Re: Sending/Transferring Money Home (FAQ)
« Reply #227 on: November 15, 2016, 03:35:28 pm »
Make sure there aren't any "hidden" fees for receiving the cashier's check, be sure to get the cashier's check issued in your receiving banks currency, and find out the maximum amount allowed per transaction (banks vary from $2,500-$5,000, but my USAA allows $10,000).

If your receiving bank only allows the lesser amounts, this method might not be the best for you, as each check cost 10,000KRW.

Ex.

1 check for $10,000= 10,000KRW fee
4 checks for $2,5000= 4x10,000...40,000KRW fee

Do you happen to know how to ask for a cashier's check in Korean? This seems like a promising possibility since I also bank with USAA.

Cashier's check = 자기앞수표 but you can just say (x amount of money)수표로 주세요


  • JahMoo
  • Expert Waygook

    • 639

    • May 11, 2016, 12:55:18 pm
    • Gyeonggi-do, ROK
Re: Sending/Transferring Money Home (FAQ)
« Reply #228 on: November 15, 2016, 04:06:16 pm »
Make sure there aren't any "hidden" fees for receiving the cashier's check, be sure to get the cashier's check issued in your receiving banks currency, and find out the maximum amount allowed per transaction (banks vary from $2,500-$5,000, but my USAA allows $10,000).

If your receiving bank only allows the lesser amounts, this method might not be the best for you, as each check cost 10,000KRW.

Ex.

1 check for $10,000= 10,000KRW fee
4 checks for $2,5000= 4x10,000...40,000KRW fee

Do you happen to know how to ask for a cashier's check in Korean? This seems like a promising possibility since I also bank with USAA.

Cashier's check = 자기앞수표 but you can just say (x amount of money)수표로 주세요

Thanks a lot


Re: Sending/Transferring Money Home (FAQ)
« Reply #229 on: January 10, 2017, 10:47:33 am »
One of my banking institutions back home allows for "banking at home" with no fee (where you take a picture of the back and front of a check and are able to deposit the image), so I thought I would give it a try.  I purchased a cashier's check for the maximum amount allowed per deposit by USAA from KEB, scanned it, and to my surprise, the funds were made immediately available to my account.

I was given a preferential rate/discount on the exchange when buying the cashier's check, which was better than the wiring/Easy one rate, the T/C rate, etc., and the check fee was just 10,000 Korean won.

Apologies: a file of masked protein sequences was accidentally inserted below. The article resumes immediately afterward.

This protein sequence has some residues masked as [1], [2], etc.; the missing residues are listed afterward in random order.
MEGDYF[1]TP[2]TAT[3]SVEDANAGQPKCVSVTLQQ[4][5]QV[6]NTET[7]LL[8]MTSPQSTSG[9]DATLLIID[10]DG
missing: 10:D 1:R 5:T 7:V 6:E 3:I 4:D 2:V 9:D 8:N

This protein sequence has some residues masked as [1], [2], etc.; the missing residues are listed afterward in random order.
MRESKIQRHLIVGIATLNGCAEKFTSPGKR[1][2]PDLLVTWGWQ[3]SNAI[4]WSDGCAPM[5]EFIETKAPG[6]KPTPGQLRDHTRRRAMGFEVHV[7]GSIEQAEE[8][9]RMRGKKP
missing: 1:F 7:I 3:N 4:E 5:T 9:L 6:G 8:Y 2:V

If someone knows of a better or faster way, please post it.

For now, I am going to stick with banking at home to scan and deposit $10,000 for just $10 a pop.  It was fast and easy, but more importantly, the rate of exchange for the cashier's check was better than the other options, like traveler's checks.

I have written they above before and am simply reposting it due to the most recent questions by others.

Any one know of a better/simpler/cheaper/faster way, let us know.


Has anyone tried to get a cashier's check from a NH branch in USD? The thought of getting a cashier's check and using an American mobile banking app to deposit is a great idea, I'm just trying to navigate it into the fewest steps possible.

If I were to go this route, would it be worth it to open a KEB account? I'm live in Miryang and there's no KEB branch near here (nearest is in Busan somewhere).

Pecan - how much better was the preferential rate that KEB got you compared to the standard KRW/USD rate?

Many thanks!


  • JahMoo
  • Expert Waygook

    • 639

    • May 11, 2016, 12:55:18 pm
    • Gyeonggi-do, ROK
Re: Sending/Transferring Money Home (FAQ)
« Reply #230 on: January 13, 2017, 07:56:05 am »
One of my banking institutions back home allows for "banking at home" with no fee (where you take a picture of the back and front of a check and are able to deposit the image), so I thought I would give it a try.  I purchased a cashier's check for the maximum amount allowed per deposit by USAA from KEB, scanned it, and to my surprise, the funds were made immediately available to my account.

I was given a preferential rate/discount on the exchange when buying the cashier's check, which was better than the wiring/Easy one rate, the T/C rate, etc., and the check fee was just 10,000 Korean won.

If someone knows of a better or faster way, please post it.